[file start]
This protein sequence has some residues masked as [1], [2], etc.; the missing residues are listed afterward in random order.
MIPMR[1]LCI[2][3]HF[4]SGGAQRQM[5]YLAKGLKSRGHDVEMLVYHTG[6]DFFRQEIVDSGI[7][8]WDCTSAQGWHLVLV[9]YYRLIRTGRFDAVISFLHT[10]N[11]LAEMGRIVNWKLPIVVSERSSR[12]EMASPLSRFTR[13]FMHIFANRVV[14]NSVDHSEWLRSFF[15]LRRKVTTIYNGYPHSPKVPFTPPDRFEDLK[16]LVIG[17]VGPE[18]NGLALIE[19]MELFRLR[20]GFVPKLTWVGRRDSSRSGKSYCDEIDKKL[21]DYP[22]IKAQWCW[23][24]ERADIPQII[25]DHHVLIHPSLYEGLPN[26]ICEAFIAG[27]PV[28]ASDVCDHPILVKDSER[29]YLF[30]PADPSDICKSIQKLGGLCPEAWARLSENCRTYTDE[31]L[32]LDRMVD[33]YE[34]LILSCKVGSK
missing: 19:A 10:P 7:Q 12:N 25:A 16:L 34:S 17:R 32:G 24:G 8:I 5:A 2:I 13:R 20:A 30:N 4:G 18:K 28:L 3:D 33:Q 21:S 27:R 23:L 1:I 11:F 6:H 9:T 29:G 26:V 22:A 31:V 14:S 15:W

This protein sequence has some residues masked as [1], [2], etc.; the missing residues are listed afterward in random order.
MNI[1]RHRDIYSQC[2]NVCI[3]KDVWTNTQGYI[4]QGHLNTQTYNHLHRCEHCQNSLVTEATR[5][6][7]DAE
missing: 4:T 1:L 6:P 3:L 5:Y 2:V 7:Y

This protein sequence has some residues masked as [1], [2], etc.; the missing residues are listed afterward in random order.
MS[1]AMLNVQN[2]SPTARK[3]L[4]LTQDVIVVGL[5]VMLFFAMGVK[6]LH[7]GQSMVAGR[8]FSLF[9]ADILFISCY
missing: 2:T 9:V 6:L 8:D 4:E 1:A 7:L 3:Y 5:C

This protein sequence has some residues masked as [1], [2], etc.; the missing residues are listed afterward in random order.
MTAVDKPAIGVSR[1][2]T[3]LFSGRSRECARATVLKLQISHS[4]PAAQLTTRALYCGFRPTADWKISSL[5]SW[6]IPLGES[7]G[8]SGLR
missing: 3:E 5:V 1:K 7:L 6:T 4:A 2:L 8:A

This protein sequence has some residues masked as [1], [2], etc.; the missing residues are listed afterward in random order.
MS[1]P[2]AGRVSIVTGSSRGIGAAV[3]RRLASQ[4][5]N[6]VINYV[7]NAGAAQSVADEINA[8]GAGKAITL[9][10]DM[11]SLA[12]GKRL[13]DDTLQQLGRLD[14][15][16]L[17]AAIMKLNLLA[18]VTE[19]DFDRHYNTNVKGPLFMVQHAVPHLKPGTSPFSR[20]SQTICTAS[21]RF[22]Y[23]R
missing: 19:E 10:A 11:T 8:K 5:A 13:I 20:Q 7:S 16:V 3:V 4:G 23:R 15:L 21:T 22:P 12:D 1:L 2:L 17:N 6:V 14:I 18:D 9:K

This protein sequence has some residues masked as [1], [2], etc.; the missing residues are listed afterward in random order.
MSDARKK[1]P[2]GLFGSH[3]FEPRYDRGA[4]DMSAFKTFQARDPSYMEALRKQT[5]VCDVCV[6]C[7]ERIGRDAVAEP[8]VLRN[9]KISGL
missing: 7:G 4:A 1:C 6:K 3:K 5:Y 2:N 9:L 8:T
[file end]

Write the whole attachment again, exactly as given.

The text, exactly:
This protein sequence has some residues masked as [1], [2], etc.; the missing residues are listed afterward in random order.
MIPMR[1]LCI[2][3]HF[4]SGGAQRQM[5]YLAKGLKSRGHDVEMLVYHTG[6]DFFRQEIVDSGI[7][8]WDCTSAQGWHLVLV[9]YYRLIRTGRFDAVISFLHT[10]N[11]LAEMGRIVNWKLPIVVSERSSR[12]EMASPLSRFTR[13]FMHIFANRVV[14]NSVDHSEWLRSFF[15]LRRKVTTIYNGYPHSPKVPFTPPDRFEDLK[16]LVIG[17]VGPE[18]NGLALIE[19]MELFRLR[20]GFVPKLTWVGRRDSSRSGKSYCDEIDKKL[21]DYP[22]IKAQWCW[23][24]ERADIPQII[25]DHHVLIHPSLYEGLPN[26]ICEAFIAG[27]PV[28]ASDVCDHPILVKDSER[29]YLF[30]PADPSDICKSIQKLGGLCPEAWARLSENCRTYTDE[31]L[32]LDRMVD[33]YE[34]LILSCKVGSK
missing: 19:A 10:P 7:Q 12:N 25:A 16:L 34:S 17:R 32:G 24:G 8:I 5:A 2:I 13:R 20:A 30:N 4:G 18:K 28:L 3:D 33:Q 21:S 27:R 23:L 1:I 11:F 6:H 9:T 29:G 26:V 22:A 31:V 14:S 15:W

This protein sequence has some residues masked as [1], [2], etc.; the missing residues are listed afterward in random order.
MNI[1]RHRDIYSQC[2]NVCI[3]KDVWTNTQGYI[4]QGHLNTQTYNHLHRCEHCQNSLVTEATR[5][6][7]DAE
missing: 4:T 1:L 6:P 3:L 5:Y 2:V 7:Y

This protein sequence has some residues masked as [1], [2], etc.; the missing residues are listed afterward in random order.
MS[1]AMLNVQN[2]SPTARK[3]L[4]LTQDVIVVGL[5]VMLFFAMGVK[6]LH[7]GQSMVAGR[8]FSLF[9]ADILFISCY
missing: 2:T 9:V 6:L 8:D 4:E 1:A 7:L 3:Y 5:C

This protein sequence has some residues masked as [1], [2], etc.; the missing residues are listed afterward in random order.
MTAVDKPAIGVSR[1][2]T[3]LFSGRSRECARATVLKLQISHS[4]PAAQLTTRALYCGFRPTADWKISSL[5]SW[6]IPLGES[7]G[8]SGLR
missing: 3:E 5:V 1:K 7:L 6:T 4:A 2:L 8:A

This protein sequence has some residues masked as [1], [2], etc.; the missing residues are listed afterward in random order.
MS[1]P[2]AGRVSIVTGSSRGIGAAV[3]RRLASQ[4][5]N[6]VINYV[7]NAGAAQSVADEINA[8]GAGKAITL[9][10]DM[11]SLA[12]GKRL[13]DDTLQQLGRLD[14][15][16]L[17]AAIMKLNLLA[18]VTE[19]DFDRHYNTNVKGPLFMVQHAVPHLKPGTSPFSR[20]SQTICTAS[21]RF[22]Y[23]R
missing: 19:E 10:A 11:T 8:K 5:A 13:I 20:Q 7:S 16:V 3:V 4:G 23:R 15:L 21:T 22:P 12:D 1:L 2:L 17:N 6:V 14:I 18:D 9:K

This protein sequence has some residues masked as [1], [2], etc.; the missing residues are listed afterward in random order.
MSDARKK[1]P[2]GLFGSH[3]FEPRYDRGA[4]DMSAFKTFQARDPSYMEALRKQT[5]VCDVCV[6]C[7]ERIGRDAVAEP[8]VLRN[9]KISGL
missing: 7:G 4:A 1:C 6:K 3:K 5:Y 2:N 9:L 8:T